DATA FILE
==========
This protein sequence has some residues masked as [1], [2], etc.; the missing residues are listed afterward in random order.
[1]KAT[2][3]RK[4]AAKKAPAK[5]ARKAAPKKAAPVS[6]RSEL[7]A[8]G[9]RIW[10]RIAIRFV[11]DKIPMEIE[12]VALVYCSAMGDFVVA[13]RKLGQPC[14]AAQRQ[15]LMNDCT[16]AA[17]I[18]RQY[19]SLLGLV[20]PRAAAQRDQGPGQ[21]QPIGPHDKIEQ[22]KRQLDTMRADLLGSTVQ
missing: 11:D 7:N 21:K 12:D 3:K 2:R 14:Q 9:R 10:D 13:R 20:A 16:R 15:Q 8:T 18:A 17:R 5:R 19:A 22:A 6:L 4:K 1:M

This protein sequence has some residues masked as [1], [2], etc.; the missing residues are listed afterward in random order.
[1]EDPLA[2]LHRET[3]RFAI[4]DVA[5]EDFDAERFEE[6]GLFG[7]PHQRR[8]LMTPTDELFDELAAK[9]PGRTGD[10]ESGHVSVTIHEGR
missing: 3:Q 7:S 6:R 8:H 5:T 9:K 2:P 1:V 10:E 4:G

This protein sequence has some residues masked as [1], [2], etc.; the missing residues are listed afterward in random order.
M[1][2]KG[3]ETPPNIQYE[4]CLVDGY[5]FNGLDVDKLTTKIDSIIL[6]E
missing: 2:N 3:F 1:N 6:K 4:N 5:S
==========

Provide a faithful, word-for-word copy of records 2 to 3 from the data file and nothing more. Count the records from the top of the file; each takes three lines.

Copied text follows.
This protein sequence has some residues masked as [1], [2], etc.; the missing residues are listed afterward in random order.
[1]EDPLA[2]LHRET[3]RFAI[4]DVA[5]EDFDAERFEE[6]GLFG[7]PHQRR[8]LMTPTDELFDELAAK[9]PGRTGD[10]ESGHVSVTIHEGR
missing: 3:Q 7:S 6:R 8:H 5:T 9:K 2:P 1:V 10:E 4:G

This protein sequence has some residues masked as [1], [2], etc.; the missing residues are listed afterward in random order.
M[1][2]KG[3]ETPPNIQYE[4]CLVDGY[5]FNGLDVDKLTTKIDSIIL[6]E
missing: 2:N 3:F 1:N 6:K 4:N 5:S